Online agencies can be good tools for shopping and researching, but never make the booking there.
No, it's not a flame. But it's not correct either. Given two identical booking possibilities, one through the hotel's site and the other through an online agency, I'd likely pick the hotel site.

But it is frequently the case that the online agency offers more. Consider booking online through Amex FHR, for example, for those eligible. It's an agency that stacks on significant extras, even if the rate is the same.
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Old Jul 27, 12, 8:35 am   #7
 
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Originally Posted by RichardInSF View Post
No, it's not a flame. But it's not correct either. Given two identical booking possibilities, one through the hotel's site and the other through an online agency, I'd likely pick the hotel site.

But it is frequently the case that the online agency offers more. Consider booking online through Amex FHR, for example, for those eligible. It's an agency that stacks on significant extras, even if the rate is the same.
Good point. I'll reword to say booking with online agencies comes with non-zero risk and thus one should question and understand if there is any upside to offset.
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Old Jul 27, 12, 10:25 am   #8
 
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Eligibility query...

It is precisely because there are advantages to booking online with a third party that I sometimes do that even if the rate is the same on the hotel's own website. I weigh up the advantages against the disadvantages - including as regards the hotel's loyalty scheme if I am enrolled in it - and take a view.

And this is precisely why I am so angry with the current situation (made worse and "bit between my teeth like" because we are talking a significant loss of points and a status upgrade, without which I cannot even get a taster of how good Hyatt's program might be since at the introductory level, I've yet to see a benefit...I've only recently joined this particular program). I weighed up the advantages and disadvantages and took a view, only what I couldn't know when I did that was that Hyatt "makes errors" that - at least in my case - they wish to take the benefit of rather than give it to me, meaning that one part of my equation was wrongly stacked...to my disadvantage.

If the Hyatt T&C were as clear as those of, for example, Hilton (which very clearly say that any third party booking is ineligible with no mention of rates), then I would have obviously chosen to book direct with Hyatt if the third party site was offering me nothing more. I am clear as to what is and is not an eligible stay with Hilton and so have never had cause to stumble. There is no need for the T&C to be so unclear either. They can be drafted to leave no doubt. Hilton's T&C show this. A crack team of lawyers is not needed to achieve this...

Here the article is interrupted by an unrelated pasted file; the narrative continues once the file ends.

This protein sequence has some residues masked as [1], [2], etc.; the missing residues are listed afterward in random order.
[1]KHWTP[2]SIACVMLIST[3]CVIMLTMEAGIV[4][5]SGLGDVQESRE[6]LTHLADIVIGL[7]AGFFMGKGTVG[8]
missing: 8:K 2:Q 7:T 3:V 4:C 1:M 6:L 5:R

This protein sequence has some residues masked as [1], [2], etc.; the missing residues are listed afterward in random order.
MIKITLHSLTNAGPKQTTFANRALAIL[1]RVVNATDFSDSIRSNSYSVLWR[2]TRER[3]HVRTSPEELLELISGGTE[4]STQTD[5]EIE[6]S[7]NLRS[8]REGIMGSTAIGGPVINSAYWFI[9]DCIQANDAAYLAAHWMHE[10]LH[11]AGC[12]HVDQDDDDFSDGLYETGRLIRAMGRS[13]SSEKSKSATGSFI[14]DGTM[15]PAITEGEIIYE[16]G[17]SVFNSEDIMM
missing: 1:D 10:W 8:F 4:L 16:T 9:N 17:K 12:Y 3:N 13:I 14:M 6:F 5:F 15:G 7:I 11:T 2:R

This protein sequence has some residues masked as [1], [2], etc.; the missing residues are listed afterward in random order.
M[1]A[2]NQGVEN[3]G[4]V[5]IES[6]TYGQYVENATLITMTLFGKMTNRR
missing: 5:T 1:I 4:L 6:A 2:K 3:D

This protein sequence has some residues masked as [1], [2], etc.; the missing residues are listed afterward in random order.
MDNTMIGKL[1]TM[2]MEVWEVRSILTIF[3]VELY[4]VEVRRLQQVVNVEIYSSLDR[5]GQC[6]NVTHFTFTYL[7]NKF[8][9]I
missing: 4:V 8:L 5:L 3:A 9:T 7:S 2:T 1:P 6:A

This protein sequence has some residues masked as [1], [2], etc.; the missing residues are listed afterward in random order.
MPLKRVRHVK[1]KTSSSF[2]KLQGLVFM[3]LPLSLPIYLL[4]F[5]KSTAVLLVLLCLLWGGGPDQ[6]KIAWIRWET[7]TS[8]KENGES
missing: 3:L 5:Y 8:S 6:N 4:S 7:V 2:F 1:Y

In addition, if Hyatt had not consistently made "errors" on my account - bearing in mind that a previous stay less than 12 months earlier at the same hotel booked in the same way was fully and automatically credited as was a later and the only other 3rd party booked Hyatt stay I've made - I would have at least known their stance early on in my membership. Then whether or not I agree Hyatt's interpretation of their own T&C, I could at least have made an informed decision; that is, if I had chosen to go with a 3rd party booking, I would have known that Hyatt might refuse to see it as eligible for points.

Ultimately, I did nothing different to what I'd done before based on my interpretation of the T&C that do not say what Hyatt want them to say. At the very least Hyatt should in my view, acknowledge what has led to this unfortunate situation and accept responsibility "as a gesture of goodwill". I'll even accept them doing it on a "no admissions" basis so as not to create a precedent. That would be the right and moral thing to do in my view. The fact that they will not do that but would rather simply and dismissively "fob me off" does not reflect well on Hyatt on any view and leaves me finding it difficult to "keep the faith".

It is also difficult to do so when what Hyatt is refusing to budge on is significant; that is, as a result of this issue that I have raised, they're making "allowances" for the two previous much shorter stays - allowing them to remain fully credited - where there is no bonus point/status upgrade issue, but not on the longer stay where there is.

I believe in admitting my errors and rectifying them (which is not always easy but is the right thing to do) and gravitate to those who are able to do likewise. I am just not impressed.

Thanks for the offer to help on your return 777 global mile hound. Have a great time at the Olympics...
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Old Jul 27, 12, 3:06 pm   #9
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I think the key here is the fact that you have paid the room rate to the 3rd party agency, who in turn paid the hotel for your stay (check your folio to see what was used for the payment - personal credit card or maybe a company account). If that is the case then no wonder you have not received the points. The payee and the GP member names must match for the stay to be eligible for stay credit/points. Otherwise I could be added as a guest to a lot of reservations of my friends/family members who infrequently stay in Hyatt hotels or who don't want to bother with the FF programs (blasphemy, I know) and reap the rewards w/o spending a cent.

This rule is outlined in the T&Cs (found here) under the section "Earning Hyatt Gold Passport Points as a Registered Guest"

Quote:
3. In order for a Hyatt Gold Passport member to receive Hyatt Gold Passport points, the bill for charges must be in that member's name and member must personally pay for all charges.